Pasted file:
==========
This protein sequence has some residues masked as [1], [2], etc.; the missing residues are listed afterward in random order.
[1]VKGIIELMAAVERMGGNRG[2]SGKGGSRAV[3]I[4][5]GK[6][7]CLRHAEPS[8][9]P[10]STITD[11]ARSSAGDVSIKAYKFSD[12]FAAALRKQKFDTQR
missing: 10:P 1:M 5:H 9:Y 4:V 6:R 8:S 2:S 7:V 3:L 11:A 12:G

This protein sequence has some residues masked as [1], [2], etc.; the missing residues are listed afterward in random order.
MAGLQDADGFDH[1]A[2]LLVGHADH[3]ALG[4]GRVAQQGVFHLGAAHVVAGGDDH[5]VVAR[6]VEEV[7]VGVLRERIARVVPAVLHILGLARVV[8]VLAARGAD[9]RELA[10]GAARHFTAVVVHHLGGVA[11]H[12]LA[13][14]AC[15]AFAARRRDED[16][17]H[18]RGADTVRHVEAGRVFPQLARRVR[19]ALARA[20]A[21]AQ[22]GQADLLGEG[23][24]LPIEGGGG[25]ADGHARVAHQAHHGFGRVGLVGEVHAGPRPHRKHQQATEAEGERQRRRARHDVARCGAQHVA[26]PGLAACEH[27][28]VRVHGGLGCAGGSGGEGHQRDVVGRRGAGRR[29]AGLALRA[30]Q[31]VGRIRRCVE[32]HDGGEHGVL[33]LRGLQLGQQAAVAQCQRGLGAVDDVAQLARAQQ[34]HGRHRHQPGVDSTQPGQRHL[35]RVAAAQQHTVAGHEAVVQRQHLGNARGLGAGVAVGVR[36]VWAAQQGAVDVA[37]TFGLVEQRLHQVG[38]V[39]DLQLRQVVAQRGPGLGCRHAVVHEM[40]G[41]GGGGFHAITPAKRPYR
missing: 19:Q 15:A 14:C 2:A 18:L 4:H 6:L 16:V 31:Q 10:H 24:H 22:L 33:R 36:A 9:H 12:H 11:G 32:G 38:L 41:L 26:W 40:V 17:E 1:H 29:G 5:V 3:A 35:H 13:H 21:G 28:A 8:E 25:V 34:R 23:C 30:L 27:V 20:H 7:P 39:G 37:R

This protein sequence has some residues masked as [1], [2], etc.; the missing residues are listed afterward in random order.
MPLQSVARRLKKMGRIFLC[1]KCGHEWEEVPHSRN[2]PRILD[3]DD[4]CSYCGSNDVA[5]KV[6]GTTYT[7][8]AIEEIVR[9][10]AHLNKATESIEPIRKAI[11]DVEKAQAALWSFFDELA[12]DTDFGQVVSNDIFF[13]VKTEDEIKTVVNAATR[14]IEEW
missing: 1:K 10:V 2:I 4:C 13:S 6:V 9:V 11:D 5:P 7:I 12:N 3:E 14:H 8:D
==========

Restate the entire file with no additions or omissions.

This protein sequence has some residues masked as [1], [2], etc.; the missing residues are listed afterward in random order.
[1]VKGIIELMAAVERMGGNRG[2]SGKGGSRAV[3]I[4][5]GK[6][7]CLRHAEPS[8][9]P[10]STITD[11]ARSSAGDVSIKAYKFSD[12]FAAALRKQKFDTQR
missing: 10:P 1:M 5:H 9:Y 4:V 6:R 8:S 2:S 7:V 3:L 11:A 12:G

This protein sequence has some residues masked as [1], [2], etc.; the missing residues are listed afterward in random order.
MAGLQDADGFDH[1]A[2]LLVGHADH[3]ALG[4]GRVAQQGVFHLGAAHVVAGGDDH[5]VVAR[6]VEEV[7]VGVLRERIARVVPAVLHILGLARVV[8]VLAARGAD[9]RELA[10]GAARHFTAVVVHHLGGVA[11]H[12]LA[13][14]AC[15]AFAARRRDED[16][17]H[18]RGADTVRHVEAGRVFPQLARRVR[19]ALARA[20]A[21]AQ[22]GQADLLGEG[23][24]LPIEGGGG[25]ADGHARVAHQAHHGFGRVGLVGEVHAGPRPHRKHQQATEAEGERQRRRARHDVARCGAQHVA[26]PGLAACEH[27][28]VRVHGGLGCAGGSGGEGHQRDVVGRRGAGRR[29]AGLALRA[30]Q[31]VGRIRRCVE[32]HDGGEHGVL[33]LRGLQLGQQAAVAQCQRGLGAVDDVAQLARAQQ[34]HGRHRHQPGVDSTQPGQRHL[35]RVAAAQQHTVAGHEAVVQRQHLGNARGLGAGVAVGVR[36]VWAAQQGAVDVA[37]TFGLVEQRLHQVG[38]V[39]DLQLRQVVAQRGPGLGCRHAVVHEM[40]G[41]GGGGFHAITPAKRPYR
missing: 19:Q 15:A 14:C 2:A 18:L 4:H 6:L 16:V 31:Q 10:H 24:H 22:L 33:R 36:A 9:H 12:H 11:G 32:G 38:L 41:L 26:W 40:V 17:E 1:H 29:G 5:V 3:A 35:H 13:H 21:G 28:A 8:E 25:V 34:R 23:C 30:L 27:V 20:H 7:P 39:G 37:R

This protein sequence has some residues masked as [1], [2], etc.; the missing residues are listed afterward in random order.
MPLQSVARRLKKMGRIFLC[1]KCGHEWEEVPHSRN[2]PRILD[3]DD[4]CSYCGSNDVA[5]KV[6]GTTYT[7][8]AIEEIVR[9][10]AHLNKATESIEPIRKAI[11]DVEKAQAALWSFFDELA[12]DTDFGQVVSNDIFF[13]VKTEDEIKTVVNAATR[14]IEEW
missing: 1:K 10:V 2:I 4:C 13:S 6:V 9:V 11:D 5:P 7:I 12:N 3:E 14:H 8:D